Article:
James’ magnum opus, Cultural Amnesia: Necessary Memories from the Arts is an incoherent failure, perhaps because its stated aim, to showcase the culture of liberal democracy, is at odds with it true aim-to exist as a monument to its creator. Cultural Amnesia rigorous organization – it is alphabetized by subject and each entry has a capsule biography of its subject and two quotations – highlights rather than camouflages James’s intellectual disarray, his inability to engage in systematic thought. Cultural Amnesia also draws attention to James’s weaknesses as writer, which have become more pronounced over the years: his tendency to drag in off-topic personal information and to make himself the center of an essay no matter what the given assignment; his inclination to hold forth on a huge range of issues and subjects, whether or not he has anything of interest to say; his atrocity-mongering (as Tibor Fischer said about Martin Amis, James is ‘constantly on the prowl for gravitas-enlargement offers'); his fanboy’s fascination with the particulars of show business; his knack for making a showy display of simple common sense.
Another good line from Broening is this
A common theme of James’ excellent literary criticism, in his writings on Yeats, Shaw, Solzhenitsyn, Auden and others is that it is futile to wish away the follies and blindnesses of great artists, because those failings come from the same place as the art and accomplishments we cherish.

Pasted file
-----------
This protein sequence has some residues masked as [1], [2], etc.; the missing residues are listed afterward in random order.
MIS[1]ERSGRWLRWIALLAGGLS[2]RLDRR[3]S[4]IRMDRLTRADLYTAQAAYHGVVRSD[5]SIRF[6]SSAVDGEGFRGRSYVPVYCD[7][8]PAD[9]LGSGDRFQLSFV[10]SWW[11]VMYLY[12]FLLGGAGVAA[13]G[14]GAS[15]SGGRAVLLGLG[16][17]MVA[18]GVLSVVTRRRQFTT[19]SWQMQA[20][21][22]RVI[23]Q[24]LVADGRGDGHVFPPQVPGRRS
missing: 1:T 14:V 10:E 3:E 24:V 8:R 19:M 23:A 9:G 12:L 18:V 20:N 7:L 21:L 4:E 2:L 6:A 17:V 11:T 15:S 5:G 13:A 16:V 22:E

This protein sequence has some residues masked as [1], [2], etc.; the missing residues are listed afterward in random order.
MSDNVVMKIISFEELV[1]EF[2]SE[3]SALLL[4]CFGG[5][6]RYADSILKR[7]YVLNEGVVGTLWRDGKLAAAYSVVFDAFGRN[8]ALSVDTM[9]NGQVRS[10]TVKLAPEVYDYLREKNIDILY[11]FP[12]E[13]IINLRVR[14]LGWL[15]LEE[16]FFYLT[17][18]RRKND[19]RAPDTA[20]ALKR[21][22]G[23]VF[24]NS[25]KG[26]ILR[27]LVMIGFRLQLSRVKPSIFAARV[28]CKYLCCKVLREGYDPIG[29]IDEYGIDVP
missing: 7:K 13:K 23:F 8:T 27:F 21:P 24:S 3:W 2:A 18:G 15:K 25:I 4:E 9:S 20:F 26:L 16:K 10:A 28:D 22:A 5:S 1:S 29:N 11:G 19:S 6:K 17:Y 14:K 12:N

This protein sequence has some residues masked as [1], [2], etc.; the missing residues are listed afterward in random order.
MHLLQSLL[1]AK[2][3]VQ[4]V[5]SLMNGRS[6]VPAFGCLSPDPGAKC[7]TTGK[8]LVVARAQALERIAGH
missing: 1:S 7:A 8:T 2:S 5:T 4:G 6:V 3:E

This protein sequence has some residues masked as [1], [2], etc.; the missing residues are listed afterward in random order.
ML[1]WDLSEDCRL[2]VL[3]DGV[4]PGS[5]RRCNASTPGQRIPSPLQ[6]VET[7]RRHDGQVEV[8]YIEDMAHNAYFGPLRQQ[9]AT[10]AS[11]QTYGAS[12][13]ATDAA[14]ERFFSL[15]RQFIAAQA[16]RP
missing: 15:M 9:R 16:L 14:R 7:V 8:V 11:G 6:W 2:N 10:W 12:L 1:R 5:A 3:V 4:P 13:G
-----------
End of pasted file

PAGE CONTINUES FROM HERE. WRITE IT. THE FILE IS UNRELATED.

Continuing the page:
Indeed. It is always a tricky proposition when we are invited to condemn some reasoning, behavior or set of actions of an artist (or anyone of achievement). In some regards, it sounds like the right thing to do. They said something unforgivably bad, they behaved cruelly, they held beliefs widely divergent from our own - You are encouraged to show you are not tarred with the same brush of bad thoughts by disavowing them. But the thing of beauty is its own piece. It has no antecedents else we banish all beauty from the world. Vespasian's maxim, pecunia non olet, holds as true now as in the first century AD. The moral stewards of right thinking are merely the most recent manifestations of the barbarism that always threatens civilization and things of beauty.

Thursday, July 30, 2015

Fear always stands near those who go to sea.

From A Sailor's Pay by Jack Cady in the anthology, Sea-Cursed, edited by T. Liam McDonald.
Fear is an old friend. I have known fear in a thousand storms. I have heard fear, and felt it, when my vessel's radio picked up the terrified voices of doomed men; men giving last loran positions as their ship took its final dive. Fear always stands near those who go to sea. At first you learn to bear it, then, finding its true nature and depth, you befriend it.
An interesting parsing of fear. I am not sure I buy befriending it. But I do testify to fear always standing near those who go to sea.

I love swimming, sailing, travelling by ship. And while I do not fear or panic in and on the water, there is a respect that is almost certainly founded on fear.

Oddly, in moments of apparent peril, such as when your sailboat capsizes far from shore, there is not much fear. You have an issue to address and your entire being is focused on that. Even, once, being tangled in rigging under water, no panic: solve the problem.

The fear that I recognize most is that of the unknown and the unmanageable.